“You’re never too full for ice cream because it fills in the cracks” – Thomas Curley

Meet Thomas. Ice cream lover, impact maker, world traveler, movie buff, and a December 2017 graduate of Virginia Tech, who bleeds maroon and orange. He’s been promoted from a college graduate to a Marketing Associate at Sageworks. Gen Z is already striding into your workplace and impacting your culture, and I recently spoke with Thomas to gain his unique perspective on what leaders can expect when working with Gen Z.


Research tells us that 82% of Gen Z prefer face to face communication with a boss. Can you shed your insight on this statistic?

I have the expectation that I will have a good relationship with my boss. It’s important to have a connection and genuine conversation. We all get hundreds of emails every day, and as a new associate, face to face communication is more effective because it gives me an opportunity to collaborate, build a relationship, and determine what is important to my manager. I can’t do that if I am spending time trying to format an email and ensuring it’s correct with no grammatical errors.

Face to face gives me the opportunity to ask questions, read body language, and look for nonverbal cues. When I can ask questions, it helps me learn and grow as a new associate. While I will use Slack for some communication, if I need a quick answer to a question, I still prefer to get up and walk over to someone’s desk. Technology is a part of life and can be efficient, but it’s no replacement for getting in front of each other to effectively check for understanding and demonstrate to your manager that you are professional and prepared.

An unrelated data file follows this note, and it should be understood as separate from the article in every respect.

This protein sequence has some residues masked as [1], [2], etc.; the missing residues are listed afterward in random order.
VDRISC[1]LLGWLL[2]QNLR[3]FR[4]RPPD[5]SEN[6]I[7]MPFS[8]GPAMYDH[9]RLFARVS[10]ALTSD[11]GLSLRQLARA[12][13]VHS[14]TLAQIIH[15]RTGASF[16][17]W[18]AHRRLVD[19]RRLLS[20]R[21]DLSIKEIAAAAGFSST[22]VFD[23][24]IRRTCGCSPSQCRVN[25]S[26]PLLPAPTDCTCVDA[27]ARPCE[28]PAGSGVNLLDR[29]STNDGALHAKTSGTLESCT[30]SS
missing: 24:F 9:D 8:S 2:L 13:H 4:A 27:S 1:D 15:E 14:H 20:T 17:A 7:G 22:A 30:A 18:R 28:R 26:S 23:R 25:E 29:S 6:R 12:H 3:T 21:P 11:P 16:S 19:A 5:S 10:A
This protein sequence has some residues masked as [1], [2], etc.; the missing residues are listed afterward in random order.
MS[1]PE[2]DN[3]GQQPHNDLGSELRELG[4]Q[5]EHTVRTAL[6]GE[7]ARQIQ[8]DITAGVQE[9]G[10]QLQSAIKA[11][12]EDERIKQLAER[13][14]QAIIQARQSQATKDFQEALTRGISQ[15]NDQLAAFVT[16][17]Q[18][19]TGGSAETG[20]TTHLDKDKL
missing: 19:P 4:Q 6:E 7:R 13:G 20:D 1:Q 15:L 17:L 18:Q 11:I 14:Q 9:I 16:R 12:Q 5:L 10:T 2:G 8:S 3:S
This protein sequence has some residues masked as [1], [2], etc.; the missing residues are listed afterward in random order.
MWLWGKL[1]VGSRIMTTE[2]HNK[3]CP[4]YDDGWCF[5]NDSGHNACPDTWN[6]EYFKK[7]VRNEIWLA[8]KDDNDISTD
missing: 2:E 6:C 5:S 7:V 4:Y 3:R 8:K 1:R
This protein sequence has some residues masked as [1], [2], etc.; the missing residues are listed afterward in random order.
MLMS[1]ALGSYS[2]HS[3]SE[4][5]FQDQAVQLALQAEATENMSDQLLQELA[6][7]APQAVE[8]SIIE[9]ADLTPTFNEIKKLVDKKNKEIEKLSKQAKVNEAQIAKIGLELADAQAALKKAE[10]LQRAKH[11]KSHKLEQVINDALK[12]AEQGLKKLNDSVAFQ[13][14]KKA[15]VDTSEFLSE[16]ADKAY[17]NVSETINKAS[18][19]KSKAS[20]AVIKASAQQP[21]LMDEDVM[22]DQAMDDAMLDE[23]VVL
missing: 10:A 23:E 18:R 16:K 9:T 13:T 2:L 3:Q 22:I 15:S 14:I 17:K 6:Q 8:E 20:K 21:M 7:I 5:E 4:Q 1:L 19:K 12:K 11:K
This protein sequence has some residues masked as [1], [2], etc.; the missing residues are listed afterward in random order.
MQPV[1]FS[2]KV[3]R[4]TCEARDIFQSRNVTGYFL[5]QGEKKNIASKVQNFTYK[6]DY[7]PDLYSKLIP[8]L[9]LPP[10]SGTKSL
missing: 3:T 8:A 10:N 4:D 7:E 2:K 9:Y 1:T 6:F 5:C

What traits does Gen Z look for in a leader?

  • Hard working – Show me an example of what hard work is. It’s important to see efforts so everyone can achieve their goal. Be willing to roll up your sleeves and help me out if the workload is overwhelming.
  • Responsiveness – If a leader responds quickly, it helps improve efficiency.  It doesn’t hold me up from the work that I am trying to get done.
  • Be open to change – The future workplace is about ideas. We have some amazing ideas, and they can have a positive impact on the workplace.
  • Listen to our voice – We can offer fresh insight if we are heard.
  • Trust – Build trust in the workplace by allowing flexibility if we get the work done. I need a leader to trust that I’m a professional and have finished my work.  That means allowing me to leave at 2:00 on Thursday afternoon, because I put in 80 hours the previous week.
  • Be Supportive – Make an effort to connect and support us in our goals for the company

62.3% of Gen Z say that the ideal length for a feedback session is 5 minutes or less. What do you hope to get out of a feedback session with your boss?

We prefer frequent feedback. Sometimes 5 minutes can be a little quick, but no more than 10 minutes is preferable. I want to know that my manager is prepared to provide me with nuggets of what I’m doing well and where I can make some corrections.